Paris Bakery in Dublin faces winding-up order

Moore Street business employs 70 people after three years’ trading

Ruth Savill, director, and Stephen Cunningham, operations manager, at the Paris Bakery Moore Street in Dublin. Photograph: Bryan O’Brien/The Irish Times

Ruth Savill, director, and Stephen Cunningham, operations manager, at the Paris Bakery Moore Street in Dublin. Photograph: Bryan O’Brien/The Irish Times

 


The popular Paris Bakery on Dublin’s Moore Street faces a winding up order in the High Court today in a dispute with the business’s former accountants.

BMOL Partners, of Herbert Street, Dublin, initiated the petition to have the company wound up after serving it with a bill for €43,000 in fees.

However, Ruth Savill, one of the two directors of Paris Bakery and Pastry, says the company disputes the bill and will be making its case to the court.

Angus Donoghue, a partner with BMOL, said he did not want to discuss the case and that the partner directly involved was not available.

The bakery and restaurant has grown steadily in size over the past three years and now employs 70 people, Ms Savill said. It started out as a small business at the front of number 18 Moore Street, the Dublin Street famous for its fruit, vegetable and fish stalls.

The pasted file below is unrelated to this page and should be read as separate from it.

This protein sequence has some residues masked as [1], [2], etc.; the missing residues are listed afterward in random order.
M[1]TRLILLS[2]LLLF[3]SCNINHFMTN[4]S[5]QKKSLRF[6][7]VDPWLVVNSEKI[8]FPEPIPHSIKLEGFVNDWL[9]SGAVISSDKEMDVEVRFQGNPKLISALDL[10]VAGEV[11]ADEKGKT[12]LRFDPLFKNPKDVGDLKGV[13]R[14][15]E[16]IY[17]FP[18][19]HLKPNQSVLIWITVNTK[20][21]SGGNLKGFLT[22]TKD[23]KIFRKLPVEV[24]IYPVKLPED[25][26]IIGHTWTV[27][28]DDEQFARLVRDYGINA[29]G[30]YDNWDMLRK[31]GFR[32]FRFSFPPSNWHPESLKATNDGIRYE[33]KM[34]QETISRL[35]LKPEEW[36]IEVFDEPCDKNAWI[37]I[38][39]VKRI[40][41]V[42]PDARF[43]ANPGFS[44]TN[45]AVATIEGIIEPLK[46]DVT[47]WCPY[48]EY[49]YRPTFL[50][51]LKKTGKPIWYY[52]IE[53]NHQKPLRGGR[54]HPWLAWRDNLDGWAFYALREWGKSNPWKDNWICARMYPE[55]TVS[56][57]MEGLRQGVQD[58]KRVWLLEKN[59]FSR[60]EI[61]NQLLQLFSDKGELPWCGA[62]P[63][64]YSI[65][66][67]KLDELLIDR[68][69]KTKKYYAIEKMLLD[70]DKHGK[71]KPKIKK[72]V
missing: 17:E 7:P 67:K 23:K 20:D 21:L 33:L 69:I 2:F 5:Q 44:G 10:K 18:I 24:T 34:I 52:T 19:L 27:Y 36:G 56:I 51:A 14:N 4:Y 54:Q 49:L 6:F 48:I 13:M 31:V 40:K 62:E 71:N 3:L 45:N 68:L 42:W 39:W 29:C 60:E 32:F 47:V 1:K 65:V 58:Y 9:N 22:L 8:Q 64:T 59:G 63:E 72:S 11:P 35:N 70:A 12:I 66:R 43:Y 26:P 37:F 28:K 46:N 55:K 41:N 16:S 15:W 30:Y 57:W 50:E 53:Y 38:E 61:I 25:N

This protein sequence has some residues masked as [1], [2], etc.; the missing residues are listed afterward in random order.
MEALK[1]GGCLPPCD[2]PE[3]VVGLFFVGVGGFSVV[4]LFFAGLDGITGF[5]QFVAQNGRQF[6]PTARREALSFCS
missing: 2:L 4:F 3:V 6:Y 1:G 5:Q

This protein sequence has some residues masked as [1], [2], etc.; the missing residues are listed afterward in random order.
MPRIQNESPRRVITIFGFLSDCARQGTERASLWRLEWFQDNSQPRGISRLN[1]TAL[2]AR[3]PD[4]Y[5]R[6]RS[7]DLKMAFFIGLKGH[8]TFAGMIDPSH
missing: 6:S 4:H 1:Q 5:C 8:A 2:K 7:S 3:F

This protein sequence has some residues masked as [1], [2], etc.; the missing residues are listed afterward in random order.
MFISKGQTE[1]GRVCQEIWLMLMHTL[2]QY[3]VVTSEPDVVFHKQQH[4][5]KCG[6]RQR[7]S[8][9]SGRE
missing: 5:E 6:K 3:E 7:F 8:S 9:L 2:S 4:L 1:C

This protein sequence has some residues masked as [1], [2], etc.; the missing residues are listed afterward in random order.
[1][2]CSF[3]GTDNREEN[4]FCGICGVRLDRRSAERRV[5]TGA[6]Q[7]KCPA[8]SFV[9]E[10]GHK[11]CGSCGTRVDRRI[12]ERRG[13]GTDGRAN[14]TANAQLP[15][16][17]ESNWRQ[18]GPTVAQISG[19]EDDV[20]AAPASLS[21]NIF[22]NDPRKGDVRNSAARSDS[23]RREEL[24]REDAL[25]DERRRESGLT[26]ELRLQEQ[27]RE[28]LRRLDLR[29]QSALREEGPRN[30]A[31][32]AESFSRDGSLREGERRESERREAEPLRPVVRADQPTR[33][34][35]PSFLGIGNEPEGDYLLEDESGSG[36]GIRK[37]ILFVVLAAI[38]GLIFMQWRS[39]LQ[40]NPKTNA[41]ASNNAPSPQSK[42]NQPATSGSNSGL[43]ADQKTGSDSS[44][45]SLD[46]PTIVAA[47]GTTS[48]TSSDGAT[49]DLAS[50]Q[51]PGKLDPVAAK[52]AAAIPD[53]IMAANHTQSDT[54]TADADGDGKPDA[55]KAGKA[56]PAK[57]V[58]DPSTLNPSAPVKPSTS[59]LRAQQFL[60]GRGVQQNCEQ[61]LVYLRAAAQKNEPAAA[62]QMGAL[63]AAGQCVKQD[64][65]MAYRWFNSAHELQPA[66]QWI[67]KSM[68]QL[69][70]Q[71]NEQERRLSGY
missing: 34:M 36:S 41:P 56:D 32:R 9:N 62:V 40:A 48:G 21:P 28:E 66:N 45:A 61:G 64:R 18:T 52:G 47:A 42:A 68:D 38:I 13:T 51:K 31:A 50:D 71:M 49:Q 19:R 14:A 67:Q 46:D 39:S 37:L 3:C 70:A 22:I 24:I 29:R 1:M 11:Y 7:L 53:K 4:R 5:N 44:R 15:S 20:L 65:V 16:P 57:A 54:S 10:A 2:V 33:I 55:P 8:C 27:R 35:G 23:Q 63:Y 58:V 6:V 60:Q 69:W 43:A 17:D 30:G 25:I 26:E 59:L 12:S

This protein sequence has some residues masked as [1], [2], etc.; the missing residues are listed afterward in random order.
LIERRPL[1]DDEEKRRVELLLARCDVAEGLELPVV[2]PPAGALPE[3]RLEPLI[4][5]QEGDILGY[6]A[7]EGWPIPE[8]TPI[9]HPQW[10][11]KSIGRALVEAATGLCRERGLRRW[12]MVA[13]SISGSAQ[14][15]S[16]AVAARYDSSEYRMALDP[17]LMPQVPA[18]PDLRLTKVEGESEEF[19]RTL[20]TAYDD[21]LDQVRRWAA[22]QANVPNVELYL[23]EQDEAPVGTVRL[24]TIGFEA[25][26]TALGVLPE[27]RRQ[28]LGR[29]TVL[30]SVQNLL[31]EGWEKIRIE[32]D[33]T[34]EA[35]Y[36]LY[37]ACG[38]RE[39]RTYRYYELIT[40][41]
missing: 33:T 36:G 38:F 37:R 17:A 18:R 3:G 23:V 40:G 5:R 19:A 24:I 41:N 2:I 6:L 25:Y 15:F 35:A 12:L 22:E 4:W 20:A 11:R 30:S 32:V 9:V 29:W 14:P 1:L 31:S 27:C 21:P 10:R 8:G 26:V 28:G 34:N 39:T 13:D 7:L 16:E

Delicatessen
The business then built a kitchen at the back and knocked down a wall so the customers could see the bakers at work. Because it was turning away so many customers, Ms Savill said, it moved into number 19, where it has opened further restaurant space at the back and a delicatessen at the front.

It has also established a wholesale business, supplying 70 customers a day, including Starbucks, with bread and pastries. It plans to develop a wholesale delicatessen business.

Ms Savill, a former television journalist, said the business imports all its flour from France because the humidity in Ireland makes the wheat unable to produce flour suitable for baguettes and other types of French bread and pastries. The owner of the business is its second director, French baker and chef, Yannick Forel.

The latest accounts for the company – for the year to the end of April, 2012 – show that total liabilities exceeded total assets by €678,022 at the end of that period, a figure that grew from €237,936 over that financial year.

Directors’ loans to the company increased by €640,957 during the period, to reach €1 million by year’s end. The company bought bakery equipment worth €411,201, and fixtures and fittings worth €64,501 during the year.